China threatens to halt medical supplies after Netherlands changes Taiwan rep office name

China calls name change of office 'provocative,' threatens consumer boycott of Dutch goods

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China Chairman Xi Jinping.

China Chairman Xi Jinping. (AP photo)

TAIPEI (Taiwan News) — In response to the Netherlands' decision to change the name of its de facto embassy in Taiwan, China is threatening a halt in medical supplies and a boycott of Dutch products by Chinese consumers.

On Tuesday (April 28), The Netherlands Trade and Investment Office changed its name to “Netherlands Office Taipei," with Dutch representative in Taipei Guy Wittich referring to the new moniker as "little bit less, but a lot more." In a video clip that was released on Monday evening but later taken down, Wittich elaborated that the name had been changed and simplified because of an expansion of activities in many new areas between the two countries.

Wittich said that the terms "trade and investment" had been taken out, as the scope of cooperation between the two countries had increased. Over the past eight years, the Australian, British, Japanese, and Polish representative offices have similarly simplified the names of their de facto embassies in Taiwan.

In response, the Chinese embassy in the European country on Tuesday lodged "solemn representations" and demanded a "clarification" of the name change from the Dutch government. The embassy claimed that the name change "concerns China's core interests" and reminded the Netherlands to dutifully adhere to its "one China principle."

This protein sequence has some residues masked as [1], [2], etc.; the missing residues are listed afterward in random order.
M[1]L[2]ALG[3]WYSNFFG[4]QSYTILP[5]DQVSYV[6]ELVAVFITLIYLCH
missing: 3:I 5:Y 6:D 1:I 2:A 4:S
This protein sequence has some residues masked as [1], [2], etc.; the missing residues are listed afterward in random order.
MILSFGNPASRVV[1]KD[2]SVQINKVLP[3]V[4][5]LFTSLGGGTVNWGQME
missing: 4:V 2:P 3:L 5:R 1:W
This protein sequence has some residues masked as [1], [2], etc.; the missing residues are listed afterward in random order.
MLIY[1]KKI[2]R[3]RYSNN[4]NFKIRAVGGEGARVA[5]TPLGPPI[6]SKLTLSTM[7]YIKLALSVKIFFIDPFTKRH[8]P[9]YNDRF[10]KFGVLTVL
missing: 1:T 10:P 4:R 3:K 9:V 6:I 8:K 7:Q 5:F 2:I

China's state-run mouthpiece the Global Times on Tuesday cited "analysts" as speculating that because the announcement came on the Netherlands' King's Day (April 27), it was a commemoration of Dutch colonial rule in Taiwan during the 17th century. The Chinese outlet then claimed that the name change "boasts its former glory and could humiliate the island."

Another Global Times report released that same day cited more "analysts" as saying that the "provocative move" is "destructive to regional stability" and would "likely face a backlash." It then claimed that Chinese netizens on China's tightly censored and carefully orchestrated social media platforms had allegedly called on "Chinese companies to immediately stop exporting medical supplies to the country."

The report also claimed that Chinese netizens are also demanding a boycott of Dutch products and canceling their travel plans to the Netherlands. Other netizens allegedly posted images of Ming Dynasty leader Zheng Chenggong, who defeated the Dutch in Taiwan, and wrote: "Although he was from the Ming dynasty, many of his descendants are still here, just across the Taiwan Straits."

The communist mouthpiece then cited Li Haidong, a professor at the Institute of International Relations of the China Foreign Affairs University, as saying that the Netherlands' plans to boost its relations with Taiwan increases its "interference in China's internal affairs, which is extremely destructive to regional stability and has seriously disturbed international efforts to combat COVID-19." He then accused Taiwan's Democratic Progressive Party (DPP) of bowing to foreign countries to realize "its goal of Taiwan independence."

Li claimed that the move would somehow "tear apart Taiwan society" and result in "long-term trauma to the island." He too then suggested that China may "consider suspending medical supplies to the Netherlands."

China's threat of halting the shipment of medical supplies comes at a time when the Netherlands is suffering from 38,802 confirmed cases and 4,711 deaths from the Wuhan coronavirus (COVID-19), a higher death toll than the official numbers in China, the origin of the catastrophic global pandemic.

However, China's threat to withhold medical supplies could ring hollow, as the Netherlands recently recalled 600,000 substandard medical masks that had been imported from China. Numerous other countries have reported similar issues with Chinese-made medical gear.